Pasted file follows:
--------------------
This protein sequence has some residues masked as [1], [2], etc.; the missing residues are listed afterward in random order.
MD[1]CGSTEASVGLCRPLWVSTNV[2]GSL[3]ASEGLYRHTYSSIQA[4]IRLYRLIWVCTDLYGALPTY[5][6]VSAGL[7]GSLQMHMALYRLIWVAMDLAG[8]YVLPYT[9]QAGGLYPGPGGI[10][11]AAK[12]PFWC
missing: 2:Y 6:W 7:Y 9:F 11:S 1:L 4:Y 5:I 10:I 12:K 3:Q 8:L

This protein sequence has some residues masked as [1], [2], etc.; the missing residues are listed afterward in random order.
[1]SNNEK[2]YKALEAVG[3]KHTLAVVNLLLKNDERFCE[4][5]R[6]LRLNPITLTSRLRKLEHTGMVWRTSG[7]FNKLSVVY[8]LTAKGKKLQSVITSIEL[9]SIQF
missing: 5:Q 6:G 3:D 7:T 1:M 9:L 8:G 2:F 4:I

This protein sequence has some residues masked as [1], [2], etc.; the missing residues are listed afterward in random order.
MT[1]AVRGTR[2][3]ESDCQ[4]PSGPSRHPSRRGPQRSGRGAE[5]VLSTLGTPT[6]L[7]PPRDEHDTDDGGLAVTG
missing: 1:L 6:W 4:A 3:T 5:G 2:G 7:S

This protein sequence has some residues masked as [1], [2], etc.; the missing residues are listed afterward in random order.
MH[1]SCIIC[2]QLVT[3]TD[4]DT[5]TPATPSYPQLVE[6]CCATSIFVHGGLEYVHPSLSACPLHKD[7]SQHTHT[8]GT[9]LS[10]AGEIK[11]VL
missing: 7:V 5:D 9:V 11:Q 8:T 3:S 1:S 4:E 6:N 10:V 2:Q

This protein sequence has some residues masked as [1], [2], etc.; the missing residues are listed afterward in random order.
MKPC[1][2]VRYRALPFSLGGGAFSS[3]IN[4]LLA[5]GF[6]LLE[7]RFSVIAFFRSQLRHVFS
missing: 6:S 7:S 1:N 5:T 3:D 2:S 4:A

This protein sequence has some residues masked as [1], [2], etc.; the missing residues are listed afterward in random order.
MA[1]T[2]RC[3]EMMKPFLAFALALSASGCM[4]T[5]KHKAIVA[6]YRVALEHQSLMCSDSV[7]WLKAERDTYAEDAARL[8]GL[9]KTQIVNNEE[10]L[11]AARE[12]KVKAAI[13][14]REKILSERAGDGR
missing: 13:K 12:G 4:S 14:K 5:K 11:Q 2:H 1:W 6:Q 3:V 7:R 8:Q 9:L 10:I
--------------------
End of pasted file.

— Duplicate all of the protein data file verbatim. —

This protein sequence has some residues masked as [1], [2], etc.; the missing residues are listed afterward in random order.
MD[1]CGSTEASVGLCRPLWVSTNV[2]GSL[3]ASEGLYRHTYSSIQA[4]IRLYRLIWVCTDLYGALPTY[5][6]VSAGL[7]GSLQMHMALYRLIWVAMDLAG[8]YVLPYT[9]QAGGLYPGPGGI[10][11]AAK[12]PFWC
missing: 2:Y 6:W 7:Y 9:F 11:S 1:L 4:Y 5:I 10:I 12:K 3:Q 8:L

This protein sequence has some residues masked as [1], [2], etc.; the missing residues are listed afterward in random order.
[1]SNNEK[2]YKALEAVG[3]KHTLAVVNLLLKNDERFCE[4][5]R[6]LRLNPITLTSRLRKLEHTGMVWRTSG[7]FNKLSVVY[8]LTAKGKKLQSVITSIEL[9]SIQF
missing: 5:Q 6:G 3:D 7:T 1:M 9:L 8:G 2:F 4:I

This protein sequence has some residues masked as [1], [2], etc.; the missing residues are listed afterward in random order.
MT[1]AVRGTR[2][3]ESDCQ[4]PSGPSRHPSRRGPQRSGRGAE[5]VLSTLGTPT[6]L[7]PPRDEHDTDDGGLAVTG
missing: 1:L 6:W 4:A 3:T 5:G 2:G 7:S

This protein sequence has some residues masked as [1], [2], etc.; the missing residues are listed afterward in random order.
MH[1]SCIIC[2]QLVT[3]TD[4]DT[5]TPATPSYPQLVE[6]CCATSIFVHGGLEYVHPSLSACPLHKD[7]SQHTHT[8]GT[9]LS[10]AGEIK[11]VL
missing: 7:V 5:D 9:V 11:Q 8:T 3:S 1:S 4:E 6:N 10:V 2:Q

This protein sequence has some residues masked as [1], [2], etc.; the missing residues are listed afterward in random order.
MKPC[1][2]VRYRALPFSLGGGAFSS[3]IN[4]LLA[5]GF[6]LLE[7]RFSVIAFFRSQLRHVFS
missing: 6:S 7:S 1:N 5:T 3:D 2:S 4:A

This protein sequence has some residues masked as [1], [2], etc.; the missing residues are listed afterward in random order.
MA[1]T[2]RC[3]EMMKPFLAFALALSASGCM[4]T[5]KHKAIVA[6]YRVALEHQSLMCSDSV[7]WLKAERDTYAEDAARL[8]GL[9]KTQIVNNEE[10]L[11]AARE[12]KVKAAI[13][14]REKILSERAGDGR
missing: 13:K 12:G 4:S 14:K 5:K 11:Q 2:H 1:W 6:Q 3:V 7:R 8:Q 9:L 10:I